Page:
The Four ‘C’s of Data for Executives

by Jim Cain

We’ve reached a tipping point in data.  Not only is everyone talking about it (my mum confidently quotes stats on the pandemic and talks about trending), it’s everywhere (I just read a book about a supervillain data scientist, advanced stats rule my hockey news feeds, and the level of analysis of data around the 2020 US Presidential election was unreal).

Ironically, this global embrace of data is creating major stress in businesses.  Despite over a decade of using phrases like ‘data-driven’, ‘big data’, ‘data science’ ad nauseum, there really hasn’t been as much progress on running with numbers as most businesses would like.

The pandemic has made this more significant for two reasons:

  • Many traditional senior executives were forced into massive work from home programs, which in general have been a combination of successful and disruptive.  This has made a very important audience of decision-makers start asking ‘What else could we be doing differently to automate and improve our business?’. Instead of being change blockers, COVID has created a large cohort of change drivers – and the pressure is on.
  • I’ve heard this from several people – “The pandemic is like a time machine that moved the world five years into the future.” Systems that were already under stress – think fast fashion and traditional retail in general – have been given no time to plan and pivot, and are suffering accordingly.  This is especially true around the admittedly cheesy consulting terms of ‘business transformation’ in general and ‘data-driven business’ specifically.  Many enterprises decided to procrastinate on properly embracing data, and are now under the gun to do a lot quickly.

Provided you are a business decision-maker who agrees with the points above, you are probably struggling a little with the right way to start thinking properly about how data needs to work in your business.  Way too often decisions are made (often with the active support of aggressive salespeople) about trying to ‘win at data’ by buying something.  Not only does this approach not work, it sets you back, costs you money, and most importantly costs you buy-in and support from your organization.

In over a decade of working with senior management in large enterprises who are having the same struggles, I’ve come up with a helpful framework that I call the four ‘C’s of data for executives.  The purpose of this framework is to allow leadership the ability to strategically think about data in their business, without having to become experts in all the new trends or minutiae of the underlying technologies (in fact it’s better in some cases if you don’t).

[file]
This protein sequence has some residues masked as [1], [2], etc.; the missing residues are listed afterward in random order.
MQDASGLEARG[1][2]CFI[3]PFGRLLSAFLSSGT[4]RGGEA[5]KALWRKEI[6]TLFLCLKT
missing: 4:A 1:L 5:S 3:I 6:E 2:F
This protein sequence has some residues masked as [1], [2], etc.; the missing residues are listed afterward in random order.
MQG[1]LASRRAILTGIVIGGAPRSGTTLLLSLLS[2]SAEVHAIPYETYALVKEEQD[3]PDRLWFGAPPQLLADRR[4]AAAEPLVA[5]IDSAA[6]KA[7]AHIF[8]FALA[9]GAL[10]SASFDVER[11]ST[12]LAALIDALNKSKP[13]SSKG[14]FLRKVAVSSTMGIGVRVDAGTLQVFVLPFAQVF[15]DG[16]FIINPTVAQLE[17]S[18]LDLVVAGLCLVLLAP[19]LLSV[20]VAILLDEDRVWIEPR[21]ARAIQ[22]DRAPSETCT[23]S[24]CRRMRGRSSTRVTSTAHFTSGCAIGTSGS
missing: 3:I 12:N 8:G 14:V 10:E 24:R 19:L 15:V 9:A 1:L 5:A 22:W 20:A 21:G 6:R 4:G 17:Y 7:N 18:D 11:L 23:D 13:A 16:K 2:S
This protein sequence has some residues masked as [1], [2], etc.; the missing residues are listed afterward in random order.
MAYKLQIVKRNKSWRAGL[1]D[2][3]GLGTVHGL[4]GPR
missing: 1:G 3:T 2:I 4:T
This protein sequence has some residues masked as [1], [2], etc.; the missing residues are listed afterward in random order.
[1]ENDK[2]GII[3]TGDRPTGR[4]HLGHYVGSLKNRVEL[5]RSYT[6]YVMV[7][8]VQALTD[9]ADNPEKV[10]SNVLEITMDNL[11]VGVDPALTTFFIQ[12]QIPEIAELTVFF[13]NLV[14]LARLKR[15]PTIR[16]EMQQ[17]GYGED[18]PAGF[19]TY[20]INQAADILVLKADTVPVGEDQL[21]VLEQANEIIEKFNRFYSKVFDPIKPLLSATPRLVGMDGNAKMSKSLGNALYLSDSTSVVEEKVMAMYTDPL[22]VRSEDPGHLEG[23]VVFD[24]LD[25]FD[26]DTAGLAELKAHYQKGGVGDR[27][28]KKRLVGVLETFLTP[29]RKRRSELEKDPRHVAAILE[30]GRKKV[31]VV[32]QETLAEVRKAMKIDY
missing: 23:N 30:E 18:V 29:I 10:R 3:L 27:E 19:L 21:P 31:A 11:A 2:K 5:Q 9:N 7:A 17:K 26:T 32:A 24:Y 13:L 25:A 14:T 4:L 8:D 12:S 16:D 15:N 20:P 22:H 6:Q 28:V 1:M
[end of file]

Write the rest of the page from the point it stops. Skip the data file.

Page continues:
The four ‘C’s should be used as a construct for every conversation you have about data, as they constitute 100% of every data program you’ll be involved in.  Here they are.

The 4 C’s

1 Create Data:

Data needs to exist in order to be used. What data do we need, and how is it being created to feed this program? Is the data that has been created correct, clean, and governable?

2 Connect Data

If data exists, how am I going to properly get it to the place where it can be utilized? Connect is the first step of taking that raw, hopefully properly created data and starting to bring it together to be used by the business, again, ideally in a way that is repeatable, entrusted, and proper.


3 Control Data

If I’m spending money to create data, how can I store and control it so that I can use it again? Control is the act of taking data that you created and brought together and bringing it into a place where it’s owned and able to be controlled and leveraged as an asset by the business.

4 Commercialize Data

If I’m sitting on a large amount of quality data, what are the things I can use it for to move the business forward? Once you’ve got data created, connected, and controlled, how do we commercialize or leverage that data to generate positive effects on the business

Think of any data initiative you’ve been involved in recently and apply the four ‘C’s and you will see what I mean.

Let’s take something basic, like a new marketing campaign technology your company is investigating.  The salesperson from the adtech vendor tells you that their “next level programmatic retargeting solution will generate millions of dollars in new revenue for your business.  It only takes a few lines of javascript to deploy”.

For starters, this is TOTALLY a data initiative, as much as it is a marketing one.  The four Cs approach is a way to break every data initiative up, regardless of whether it’s marketing or not into the four most critical areas that need to be considered in order for it to be both successful and properly adopted and something that has a long tail impact on the business. Data-driven programs aren’t just for reporting and data science.

Secondly, this initiative really only has a plan to Capitalize on data.  We’re not sure if proper data is being created for this tool to use, we’re assuming that their javascript will provide a proper connection to their system, and we aren’t going to be controlling anything – all the data will be the property of the vendor, and the only reporting you can really use will be theirs.  I’m not implying that this program is a bad idea, but implementing it without considering the four ‘C’s will increase the likelihood of program failure and minimize the total value you can create.  Furthermore, if this program is enacted by marketing without liaising with  their colleagues in IT and Data Science, returns will be significantly less than possible.

You don’t need a math degree or ten years of software development experience, but a high impact decision-maker in the 2020s needs a really solid understanding of how data works to build programs that win.  The 4’C’s are a great foundation for getting started.

Jim Cain

Founder and CEO, Napkyn Analytics

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